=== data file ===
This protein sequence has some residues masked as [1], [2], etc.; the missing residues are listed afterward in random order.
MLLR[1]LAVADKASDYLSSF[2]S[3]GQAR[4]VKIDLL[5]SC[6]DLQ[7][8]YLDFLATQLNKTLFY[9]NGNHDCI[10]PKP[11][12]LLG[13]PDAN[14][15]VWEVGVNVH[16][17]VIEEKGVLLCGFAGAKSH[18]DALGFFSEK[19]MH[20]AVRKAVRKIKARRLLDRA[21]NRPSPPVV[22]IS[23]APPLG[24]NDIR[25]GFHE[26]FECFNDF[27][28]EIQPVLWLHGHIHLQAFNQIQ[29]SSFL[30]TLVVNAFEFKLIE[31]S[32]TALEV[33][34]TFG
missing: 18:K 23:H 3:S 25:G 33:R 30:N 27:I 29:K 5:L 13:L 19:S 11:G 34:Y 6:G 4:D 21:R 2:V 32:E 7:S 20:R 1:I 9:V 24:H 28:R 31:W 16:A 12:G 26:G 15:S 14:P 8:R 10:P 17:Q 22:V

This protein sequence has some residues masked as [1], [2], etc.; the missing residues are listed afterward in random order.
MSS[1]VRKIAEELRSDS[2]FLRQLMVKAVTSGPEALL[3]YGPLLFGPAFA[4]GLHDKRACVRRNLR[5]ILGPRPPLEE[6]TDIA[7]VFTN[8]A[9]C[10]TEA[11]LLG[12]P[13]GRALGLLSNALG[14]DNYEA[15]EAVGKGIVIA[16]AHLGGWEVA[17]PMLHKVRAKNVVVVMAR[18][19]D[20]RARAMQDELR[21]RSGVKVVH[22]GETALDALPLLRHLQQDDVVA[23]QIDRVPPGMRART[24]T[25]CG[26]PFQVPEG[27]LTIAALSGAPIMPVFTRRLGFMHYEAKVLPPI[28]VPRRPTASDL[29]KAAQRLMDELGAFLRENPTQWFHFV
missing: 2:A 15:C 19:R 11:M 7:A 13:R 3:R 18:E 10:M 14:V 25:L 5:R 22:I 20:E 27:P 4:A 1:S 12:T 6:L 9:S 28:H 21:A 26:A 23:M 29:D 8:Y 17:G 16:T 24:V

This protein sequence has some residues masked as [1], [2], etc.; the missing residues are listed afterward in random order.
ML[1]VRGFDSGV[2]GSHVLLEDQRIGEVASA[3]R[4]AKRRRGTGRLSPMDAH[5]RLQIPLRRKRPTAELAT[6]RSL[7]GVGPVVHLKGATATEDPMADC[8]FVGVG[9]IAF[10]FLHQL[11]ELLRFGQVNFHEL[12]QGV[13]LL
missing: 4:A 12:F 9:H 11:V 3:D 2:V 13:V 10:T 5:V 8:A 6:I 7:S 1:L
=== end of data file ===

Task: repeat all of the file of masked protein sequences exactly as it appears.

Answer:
This protein sequence has some residues masked as [1], [2], etc.; the missing residues are listed afterward in random order.
MLLR[1]LAVADKASDYLSSF[2]S[3]GQAR[4]VKIDLL[5]SC[6]DLQ[7][8]YLDFLATQLNKTLFY[9]NGNHDCI[10]PKP[11][12]LLG[13]PDAN[14][15]VWEVGVNVH[16][17]VIEEKGVLLCGFAGAKSH[18]DALGFFSEK[19]MH[20]AVRKAVRKIKARRLLDRA[21]NRPSPPVV[22]IS[23]APPLG[24]NDIR[25]GFHE[26]FECFNDF[27][28]EIQPVLWLHGHIHLQAFNQIQ[29]SSFL[30]TLVVNAFEFKLIE[31]S[32]TALEV[33][34]TFG
missing: 18:K 23:H 3:S 25:G 33:R 30:N 27:I 29:K 5:L 13:L 19:S 11:G 34:Y 6:G 4:D 21:R 2:V 32:E 7:S 20:R 1:I 9:V 24:H 28:R 31:W 16:A 12:G 26:G 15:S 14:P 8:R 10:P 17:Q 22:V

This protein sequence has some residues masked as [1], [2], etc.; the missing residues are listed afterward in random order.
MSS[1]VRKIAEELRSDS[2]FLRQLMVKAVTSGPEALL[3]YGPLLFGPAFA[4]GLHDKRACVRRNLR[5]ILGPRPPLEE[6]TDIA[7]VFTN[8]A[9]C[10]TEA[11]LLG[12]P[13]GRALGLLSNALG[14]DNYEA[15]EAVGKGIVIA[16]AHLGGWEVA[17]PMLHKVRAKNVVVVMAR[18][19]D[20]RARAMQDELR[21]RSGVKVVH[22]GETALDALPLLRHLQQDDVVA[23]QIDRVPPGMRART[24]T[25]CG[26]PFQVPEG[27]LTIAALSGAPIMPVFTRRLGFMHYEAKVLPPI[28]VPRRPTASDL[29]KAAQRLMDELGAFLRENPTQWFHFV
missing: 2:A 15:C 19:R 11:M 7:A 13:R 3:R 18:E 10:M 14:V 25:L 5:R 22:I 20:E 27:P 4:A 1:S 12:T 6:L 9:S 28:H 21:A 26:A 23:M 29:D 8:Y 17:G 16:T 24:V

This protein sequence has some residues masked as [1], [2], etc.; the missing residues are listed afterward in random order.
ML[1]VRGFDSGV[2]GSHVLLEDQRIGEVASA[3]R[4]AKRRRGTGRLSPMDAH[5]RLQIPLRRKRPTAELAT[6]RSL[7]GVGPVVHLKGATATEDPMADC[8]FVGVG[9]IAF[10]FLHQL[11]ELLRFGQVNFHEL[12]QGV[13]LL
missing: 4:A 12:F 9:H 11:V 3:D 2:V 13:V 10:T 5:V 8:A 6:I 7:S 1:L